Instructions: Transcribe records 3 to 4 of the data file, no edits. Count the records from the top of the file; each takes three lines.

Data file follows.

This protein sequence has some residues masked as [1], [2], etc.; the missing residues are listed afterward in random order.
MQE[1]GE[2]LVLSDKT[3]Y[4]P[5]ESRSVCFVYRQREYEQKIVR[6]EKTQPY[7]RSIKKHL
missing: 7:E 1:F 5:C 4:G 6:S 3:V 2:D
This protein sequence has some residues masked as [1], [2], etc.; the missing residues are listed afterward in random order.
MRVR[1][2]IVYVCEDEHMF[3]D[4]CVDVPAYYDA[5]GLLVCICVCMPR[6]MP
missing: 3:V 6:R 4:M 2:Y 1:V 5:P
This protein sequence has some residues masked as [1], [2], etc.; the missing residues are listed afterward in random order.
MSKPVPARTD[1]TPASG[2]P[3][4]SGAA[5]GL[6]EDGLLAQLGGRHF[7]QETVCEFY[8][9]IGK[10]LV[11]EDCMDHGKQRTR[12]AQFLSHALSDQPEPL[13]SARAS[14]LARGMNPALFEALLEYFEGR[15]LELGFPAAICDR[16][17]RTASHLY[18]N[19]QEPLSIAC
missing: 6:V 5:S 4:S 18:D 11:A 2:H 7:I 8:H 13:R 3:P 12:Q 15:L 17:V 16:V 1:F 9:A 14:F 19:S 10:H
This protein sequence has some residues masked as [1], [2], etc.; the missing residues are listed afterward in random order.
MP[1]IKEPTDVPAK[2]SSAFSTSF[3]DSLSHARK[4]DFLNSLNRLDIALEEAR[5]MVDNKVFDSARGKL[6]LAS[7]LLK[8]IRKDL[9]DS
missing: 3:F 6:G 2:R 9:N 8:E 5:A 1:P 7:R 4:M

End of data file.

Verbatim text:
This protein sequence has some residues masked as [1], [2], etc.; the missing residues are listed afterward in random order.
MSKPVPARTD[1]TPASG[2]P[3][4]SGAA[5]GL[6]EDGLLAQLGGRHF[7]QETVCEFY[8][9]IGK[10]LV[11]EDCMDHGKQRTR[12]AQFLSHALSDQPEPL[13]SARAS[14]LARGMNPALFEALLEYFEGR[15]LELGFPAAICDR[16][17]RTASHLY[18]N[19]QEPLSIAC
missing: 6:V 5:S 4:S 18:D 11:A 2:H 7:I 8:H 13:R 3:P 12:Q 15:L 17:V 16:V 1:F 9:A 14:F 19:S 10:H
This protein sequence has some residues masked as [1], [2], etc.; the missing residues are listed afterward in random order.
MP[1]IKEPTDVPAK[2]SSAFSTSF[3]DSLSHARK[4]DFLNSLNRLDIALEEAR[5]MVDNKVFDSARGKL[6]LAS[7]LLK[8]IRKDL[9]DS
missing: 3:F 6:G 2:R 9:N 8:E 5:A 1:P 7:R 4:M